Afterword

 

When it falls, it comes down all at once.
If you’re wondering what I’m talking about, I’m talking about winter in Niigata. When winter hits Niigata, the snow piles up quite a bit.
To clear up some misconceptions, only certain regions of it get so much snow you have to leave from the second floor. Only certain small regions put sugar on their natto. Poppo yaki is delicious.

… Indeed, let us talk about poppo-yaki.

Poppo-yaki, otherwise known as steam bread (neither of them is the official name. Different people just refer to it differently) is apparently not sold in any prefectures outside of Niigata, but by no means is it a Niigata specialty. One time I even heard it only ever went around Agakita, but I’m starting to wonder lately. Do they sell by the sea-side or in other prefectures now? Anyways, it’s the sort of thing I can’t even imagine being packed into a  box and sold like that.
If you want to picture it.

1. Brown
2. Cylindrical.
3. Flabby.

… As the one who wrote that, I get it’s a peculiar choice of words, but I’m pretty sure those who know about it will nod. Well anyways, it’s bread. It’s fried. The steam or poppo part of its name come from the fact that the water vapor comes out of the bread making a sound like a steam train when it’s being made.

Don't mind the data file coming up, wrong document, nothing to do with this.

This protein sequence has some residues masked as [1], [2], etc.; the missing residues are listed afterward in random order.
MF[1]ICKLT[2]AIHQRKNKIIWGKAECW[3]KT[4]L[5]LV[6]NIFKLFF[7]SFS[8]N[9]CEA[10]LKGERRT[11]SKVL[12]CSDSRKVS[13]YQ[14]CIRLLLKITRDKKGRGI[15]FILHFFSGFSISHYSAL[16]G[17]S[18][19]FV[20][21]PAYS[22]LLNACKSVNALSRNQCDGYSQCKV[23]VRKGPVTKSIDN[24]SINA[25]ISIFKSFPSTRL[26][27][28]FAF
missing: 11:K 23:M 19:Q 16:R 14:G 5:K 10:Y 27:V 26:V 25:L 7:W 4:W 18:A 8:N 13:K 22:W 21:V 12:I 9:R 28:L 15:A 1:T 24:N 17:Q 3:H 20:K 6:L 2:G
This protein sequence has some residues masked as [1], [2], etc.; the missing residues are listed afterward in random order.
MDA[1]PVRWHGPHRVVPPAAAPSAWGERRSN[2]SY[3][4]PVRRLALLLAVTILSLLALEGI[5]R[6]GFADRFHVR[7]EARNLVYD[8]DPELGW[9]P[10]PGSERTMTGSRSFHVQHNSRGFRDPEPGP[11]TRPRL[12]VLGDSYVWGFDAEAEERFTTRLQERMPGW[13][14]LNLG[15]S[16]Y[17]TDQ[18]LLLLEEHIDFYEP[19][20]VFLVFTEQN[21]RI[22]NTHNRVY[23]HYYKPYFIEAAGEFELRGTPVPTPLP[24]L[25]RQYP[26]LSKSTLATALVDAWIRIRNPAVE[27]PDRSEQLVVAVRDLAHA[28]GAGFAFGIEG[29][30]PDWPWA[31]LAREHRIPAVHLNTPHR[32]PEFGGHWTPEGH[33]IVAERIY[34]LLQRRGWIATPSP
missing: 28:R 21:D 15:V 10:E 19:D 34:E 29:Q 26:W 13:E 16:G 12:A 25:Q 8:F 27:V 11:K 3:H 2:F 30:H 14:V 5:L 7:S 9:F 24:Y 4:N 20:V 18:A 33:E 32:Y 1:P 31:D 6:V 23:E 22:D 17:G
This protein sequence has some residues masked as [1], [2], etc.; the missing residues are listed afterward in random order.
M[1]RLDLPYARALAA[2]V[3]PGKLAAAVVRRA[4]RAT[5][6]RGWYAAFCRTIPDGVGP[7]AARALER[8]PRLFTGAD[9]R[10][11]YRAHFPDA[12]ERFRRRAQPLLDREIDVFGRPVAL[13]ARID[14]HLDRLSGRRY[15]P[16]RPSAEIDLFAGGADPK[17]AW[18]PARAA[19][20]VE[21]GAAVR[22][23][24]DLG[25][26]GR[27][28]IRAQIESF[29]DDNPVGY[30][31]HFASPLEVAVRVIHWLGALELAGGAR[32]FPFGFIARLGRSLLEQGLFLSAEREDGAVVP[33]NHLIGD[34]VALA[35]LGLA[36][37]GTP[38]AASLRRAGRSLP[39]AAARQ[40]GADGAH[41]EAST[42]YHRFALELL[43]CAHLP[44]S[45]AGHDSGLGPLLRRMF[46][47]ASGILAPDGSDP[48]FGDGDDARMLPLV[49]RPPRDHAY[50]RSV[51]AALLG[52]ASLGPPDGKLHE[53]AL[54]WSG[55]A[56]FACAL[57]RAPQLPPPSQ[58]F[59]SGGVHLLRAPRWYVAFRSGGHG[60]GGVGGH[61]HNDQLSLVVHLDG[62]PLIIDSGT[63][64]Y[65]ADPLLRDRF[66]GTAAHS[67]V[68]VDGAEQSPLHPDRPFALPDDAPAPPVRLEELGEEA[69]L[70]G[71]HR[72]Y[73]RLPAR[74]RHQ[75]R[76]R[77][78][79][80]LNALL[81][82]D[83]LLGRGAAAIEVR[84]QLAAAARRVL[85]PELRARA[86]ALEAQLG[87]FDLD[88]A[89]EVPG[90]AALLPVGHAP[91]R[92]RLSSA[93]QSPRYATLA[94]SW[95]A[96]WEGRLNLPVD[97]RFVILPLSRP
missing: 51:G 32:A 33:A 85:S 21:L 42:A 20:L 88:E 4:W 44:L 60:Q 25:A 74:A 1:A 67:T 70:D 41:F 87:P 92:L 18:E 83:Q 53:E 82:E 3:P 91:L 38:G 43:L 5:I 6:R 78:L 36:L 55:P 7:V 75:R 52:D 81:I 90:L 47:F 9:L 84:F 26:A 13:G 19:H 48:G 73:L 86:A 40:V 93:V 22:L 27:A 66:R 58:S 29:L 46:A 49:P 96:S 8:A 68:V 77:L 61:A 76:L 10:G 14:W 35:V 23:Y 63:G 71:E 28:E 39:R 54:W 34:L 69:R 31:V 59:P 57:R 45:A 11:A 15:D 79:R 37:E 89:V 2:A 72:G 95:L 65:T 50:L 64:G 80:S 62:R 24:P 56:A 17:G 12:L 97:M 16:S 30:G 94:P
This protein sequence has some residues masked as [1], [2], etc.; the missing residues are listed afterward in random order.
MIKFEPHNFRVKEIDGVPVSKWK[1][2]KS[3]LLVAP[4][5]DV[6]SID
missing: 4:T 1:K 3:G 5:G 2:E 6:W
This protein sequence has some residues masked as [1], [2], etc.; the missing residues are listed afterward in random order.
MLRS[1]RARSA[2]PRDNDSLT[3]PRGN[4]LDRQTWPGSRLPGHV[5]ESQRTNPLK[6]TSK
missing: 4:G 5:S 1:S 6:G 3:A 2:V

For comparison’s sake, let’s say you have an exceptionally normal manjuu. The ones sold around hot springs, filled with black bean jam, those brown manjuu. Appearance-wise, it’s like one of those was stretched into a cylinder, but it’s a strange food that doesn’t contain any filling. If you trying eating it, the taste and texture actually hold up marvelously. A steamed bun? Maybe. It’s tasty. It has a sweet scent. To those who don’t know it, please do try it out if you’re ever stopping by Niigata. Yes, while it tastes splendid, once it gets cold, that’s it. It’s over. If possible, you’re best off eating it on the spot.
If you can find that good stall, that is.
It’s pretty easy to spot in the summer-time, the season where there are numerous festivals. I hear they open up shop a lot in the Seiroumachi shopping center, but I couldn’t say. To anyone who’s interested, I pray for you.

Now, I’m changing the topic a bit, but in ‘The Sneaker’ magazine’s ‘Play Pro’ column, one of my short stories is going to be published in the December 2004 edition. I think it’ll be out by the time this book is released. It’s a springboard for O-Ri-Ga-Mi, so if anyone reading this is interested, why not give it a read through?

To my editor in charge, I thank you for giving me a second book. I do think it’s because of me you’re always painstakingly wracking your brain, but I’ll be very happy if you stick with me. Though I wonder about all the strange purchases you’re making in Akihabara.
2c-Galore. I was a bit late to the party in seeing the work you did for volume one, but they were wonderful illustrations.
I’m looking forward to what you’ll do for this volume.
And finally, I hope all the readers can enjoy this book.

 

Hayashi Tomoaki, August 2004

 

 

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